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The scanner can produce images of
internal vascular structures of the
breast like this one

Photoacoustic CT tech developed for early stage breast cancer detection

by John R. Fischer , Staff Reporter
Early detection of breast cancer may soon be available to patients – minus the discomfort and radiation exposure found in mammograms.

Researchers at Caltech have developed a laser-sonic scanner that utilizes photoacoustic computed tomography (PACT) to locate tumors in as little as 15 minutes, and are in the midst of commercializing it as a safer, more efficient and more affordable alternative to mammography, breast MR and ultrasound.

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“The commercialized photoacoustic imaging systems are expected to be cheaper than a typical MR system because their order of magnitude is about 10 times faster for breast imaging. The cost per patient visit will be far cheaper consequently,” Lihong Wang, Caltech's Bren Professor of Medical Engineering and Electrical Engineering and a developer of the scanner, told HCB News. “Breast ultrasound detects mechanical properties of tissue, which may not provide sufficient contrast for early-stage tumors. Photoacoustic tomography detects optical properties, which are related to molecules, thereby providing functional imaging, which holds promise for early-stage cancer detection.”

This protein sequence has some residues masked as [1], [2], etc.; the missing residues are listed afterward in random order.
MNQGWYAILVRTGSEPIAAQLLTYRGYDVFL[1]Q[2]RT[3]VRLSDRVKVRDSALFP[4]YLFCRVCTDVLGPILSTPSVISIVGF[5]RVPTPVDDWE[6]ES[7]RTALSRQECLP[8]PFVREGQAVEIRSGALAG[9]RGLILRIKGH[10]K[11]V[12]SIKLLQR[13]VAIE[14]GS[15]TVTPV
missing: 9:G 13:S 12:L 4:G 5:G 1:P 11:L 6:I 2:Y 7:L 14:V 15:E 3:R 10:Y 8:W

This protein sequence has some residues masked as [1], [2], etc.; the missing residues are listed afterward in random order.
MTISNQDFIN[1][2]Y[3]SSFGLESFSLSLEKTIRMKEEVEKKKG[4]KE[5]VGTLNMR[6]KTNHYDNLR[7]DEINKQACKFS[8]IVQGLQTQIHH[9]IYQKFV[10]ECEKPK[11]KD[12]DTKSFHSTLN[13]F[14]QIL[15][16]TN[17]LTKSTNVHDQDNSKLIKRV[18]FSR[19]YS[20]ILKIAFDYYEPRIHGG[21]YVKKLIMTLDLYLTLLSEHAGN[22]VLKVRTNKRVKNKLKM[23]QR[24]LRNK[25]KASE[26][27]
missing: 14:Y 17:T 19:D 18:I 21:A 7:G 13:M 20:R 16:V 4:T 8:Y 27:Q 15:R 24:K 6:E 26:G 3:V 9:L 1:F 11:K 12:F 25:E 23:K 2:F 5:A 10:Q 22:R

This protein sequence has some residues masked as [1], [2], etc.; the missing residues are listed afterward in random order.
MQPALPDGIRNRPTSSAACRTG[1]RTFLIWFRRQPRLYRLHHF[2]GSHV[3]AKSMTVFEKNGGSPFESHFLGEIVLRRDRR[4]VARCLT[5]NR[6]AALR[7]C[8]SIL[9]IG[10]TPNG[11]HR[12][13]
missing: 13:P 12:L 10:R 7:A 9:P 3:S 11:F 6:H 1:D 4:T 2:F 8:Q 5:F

Though proven to increase breast cancer survival rates, many women often avoid mammograms due to discomfort from painfully squishing their breasts between plates. Mammograms are also limited in detecting cancer in women with dense breast tissue and are known to overproduce false-positive diagnoses, a phenomenon that affects half of women at some point in their life.

With PACT, a patient lies face down on a table with one breast at a time in a recess containing 512 tiny ultrasonic sensors. A near-infrared laser light pulse from underneath the breast is shot into and diffuses through the tissue where it is absorbed by oxygen-carrying hemoglobin molecules into the patient’s red blood cells.

This produces ultrasonic vibrations in the molecules which are picked up by the sensors to produce an image of internal structures as small as a quarter of a millimeter at a depth of four centimeters.

In addition, the light in its currently used wavelength is absorbed by the hemoglobin at a level that enables the images to depict blood vessels within tissues as they are scanned. This allows clinicians to detect tumor-produced blood vessels which supply it with blood to support its growth. Laser exposure is well within the safety limit.

Researchers tested PACT in a recent pilot study in which it identified eight of nine tumors present in the breasts of eight women scanned.
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